Those who oppose privatization – including lobbyists such as AARP – point to downturns in the market and suggest that those nearing retirement age could have lost substantial portions of their nest egg if they had invested in the market.  This is true – but it’s worth noting that you don’t need to invest in stocks to beat the return of Social Security.  Take a look at the rates of return for Social Security, according to a document on SSA’s web site.  The important table is table 1 (the second table in the document).  If you’re younger married couple at the medium earning level, you’re looking at a rate of return around 2.5%.  In comparison, 30 year treasuries are currently yielding upwards of 3.5%.  Is Social Security safer than treasuries?  Of course not –  both are backed by the US Government.  Essentially, the risk is the same.

NCAA Tackles Jeremiah Masoli On End Around

This one falls into the category of things that no longer grind my gears.  After being kicked off the Oregon football team for off-field transgressions, star quarterback Jeremiah Masoli transferred to Mississippi.  Generally, players who transfer must sit on year before they are allowed to play again (the year off doesn’t count against their eligibility).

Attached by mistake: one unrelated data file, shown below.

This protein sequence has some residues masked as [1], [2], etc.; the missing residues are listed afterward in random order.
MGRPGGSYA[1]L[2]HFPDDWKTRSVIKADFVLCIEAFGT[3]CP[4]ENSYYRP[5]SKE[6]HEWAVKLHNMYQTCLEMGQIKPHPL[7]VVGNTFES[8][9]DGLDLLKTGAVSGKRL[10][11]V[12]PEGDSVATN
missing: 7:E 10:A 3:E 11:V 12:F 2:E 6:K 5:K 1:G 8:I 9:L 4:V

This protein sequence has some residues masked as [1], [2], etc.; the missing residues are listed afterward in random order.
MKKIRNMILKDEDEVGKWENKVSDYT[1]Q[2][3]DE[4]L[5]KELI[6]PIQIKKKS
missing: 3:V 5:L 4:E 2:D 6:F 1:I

There is an exception that allows (but does not force) the NCAA to grant a waiver (making the player immediately eligible) if the player has completed his undergraduate degree and enrolls at another school in order to pursue a graduate degree in a major not offered by his old school.  This was the case with Masoli.  He is enrolled in the Parks and Recreation graduate program at Ole Miss – a degree not offered by Oregon.

Yesterday, the NCAA denied Masoli’s request for a waiver, saying that this type of waiver is intended to avoid hampering a student-athlete’s academic pursuits, rather than a way to avoid a punishment levied by his old school.  Good call, NCAA.